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## Design Pattern - Groups and Super Groups!

The Challenge

A fairly common data model design pattern can be described such that:

• Given a set of criteria that are numerically scored
• These scored criteria are grouped together in arbitrary sets and the group scored via an aggregation of criteria scores
• These groups of scores are further grouped into arbitrary sets (super groups) and the super group scored via an aggregation of group scores

For example, a restaurant rating system might uses a ranking criteria of satisfactory from 0-100. These questions could be grouped into questions about "Service", "Atmosphere", "Quality", "Value" and "Cleanliness" where each group's score is simply an average of the individual question scores. These five groups are then grouped into "Restaurant" and "Food" where the score for each of these super groups is the minimum score of related sub-groups.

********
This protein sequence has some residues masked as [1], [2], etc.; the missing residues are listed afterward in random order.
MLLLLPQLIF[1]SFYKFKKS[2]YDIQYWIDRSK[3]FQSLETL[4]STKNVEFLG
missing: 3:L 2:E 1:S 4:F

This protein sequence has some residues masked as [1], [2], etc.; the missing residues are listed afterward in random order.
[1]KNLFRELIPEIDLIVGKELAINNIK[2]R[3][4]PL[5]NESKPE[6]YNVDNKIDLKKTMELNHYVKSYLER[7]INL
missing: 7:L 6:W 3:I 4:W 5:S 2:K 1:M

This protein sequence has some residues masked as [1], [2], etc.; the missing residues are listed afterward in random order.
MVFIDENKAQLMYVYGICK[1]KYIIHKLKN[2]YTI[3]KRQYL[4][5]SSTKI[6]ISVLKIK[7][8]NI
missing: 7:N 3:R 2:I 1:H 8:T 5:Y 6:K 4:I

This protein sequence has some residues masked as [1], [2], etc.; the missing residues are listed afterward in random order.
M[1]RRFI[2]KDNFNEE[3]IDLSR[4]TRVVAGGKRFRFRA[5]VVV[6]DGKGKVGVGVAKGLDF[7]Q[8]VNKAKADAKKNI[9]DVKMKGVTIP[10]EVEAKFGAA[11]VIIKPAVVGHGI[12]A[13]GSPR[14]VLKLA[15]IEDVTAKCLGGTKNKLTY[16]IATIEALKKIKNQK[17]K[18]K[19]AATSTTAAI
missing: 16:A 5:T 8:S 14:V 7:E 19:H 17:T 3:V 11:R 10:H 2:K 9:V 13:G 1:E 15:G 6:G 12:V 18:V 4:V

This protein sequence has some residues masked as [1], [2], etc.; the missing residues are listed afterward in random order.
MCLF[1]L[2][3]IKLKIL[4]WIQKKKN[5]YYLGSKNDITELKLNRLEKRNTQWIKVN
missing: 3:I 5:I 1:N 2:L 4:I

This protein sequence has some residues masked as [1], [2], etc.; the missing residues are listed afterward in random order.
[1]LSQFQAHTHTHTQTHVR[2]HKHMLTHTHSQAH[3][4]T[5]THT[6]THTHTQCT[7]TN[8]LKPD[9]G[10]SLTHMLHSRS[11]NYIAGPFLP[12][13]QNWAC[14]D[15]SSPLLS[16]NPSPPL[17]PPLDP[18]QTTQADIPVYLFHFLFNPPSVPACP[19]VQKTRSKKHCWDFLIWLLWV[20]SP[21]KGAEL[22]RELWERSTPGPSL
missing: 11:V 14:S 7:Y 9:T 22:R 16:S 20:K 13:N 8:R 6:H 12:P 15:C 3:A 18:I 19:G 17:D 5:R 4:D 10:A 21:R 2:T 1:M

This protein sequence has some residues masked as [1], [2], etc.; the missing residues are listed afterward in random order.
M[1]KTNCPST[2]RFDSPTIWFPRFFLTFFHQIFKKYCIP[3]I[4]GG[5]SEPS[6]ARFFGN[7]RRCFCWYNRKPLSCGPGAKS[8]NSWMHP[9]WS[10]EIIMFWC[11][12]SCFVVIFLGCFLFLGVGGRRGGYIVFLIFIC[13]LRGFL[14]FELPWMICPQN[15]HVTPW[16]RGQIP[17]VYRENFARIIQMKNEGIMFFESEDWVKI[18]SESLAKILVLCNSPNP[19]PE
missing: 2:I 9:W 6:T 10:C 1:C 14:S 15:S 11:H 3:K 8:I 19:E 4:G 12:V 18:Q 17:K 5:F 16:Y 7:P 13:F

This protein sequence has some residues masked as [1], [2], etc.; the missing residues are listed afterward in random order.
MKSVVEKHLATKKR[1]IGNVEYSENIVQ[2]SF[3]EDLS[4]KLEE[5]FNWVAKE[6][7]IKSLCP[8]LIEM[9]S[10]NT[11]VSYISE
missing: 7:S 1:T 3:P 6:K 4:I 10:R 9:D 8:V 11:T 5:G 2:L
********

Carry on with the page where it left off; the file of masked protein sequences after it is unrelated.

The Data Model

The data model to implement this design is relatively straight-forward.

[SuperGroups] 1-* [Groups2SuperGroups] 1-1 [Groups] 1-* [Attributes2Groups] 1-* [AttributeScores]

We will use the following columns and data to build a sample data model via "Enter Data" queries:

AttributeScores

AttributeScores contains two columns, "Attribute" and "Score".

 Attribute Score Attribute 1 100 Attribute 2 75 Attribute 3 80 Attribute 4 100 Attribute 5 60 Attribute 6 30 Attribute 7 40 Attribute 8 35 Attribute 9 75 Attribute 10 90

Groups

Groups contains a single column "Group"

 Group Group1 Group2 Group3 Group4

SuperGroups

SuperGroups contains a single column "SuperGroup":

 SuperGroup SuperGroup1 SuperGroup2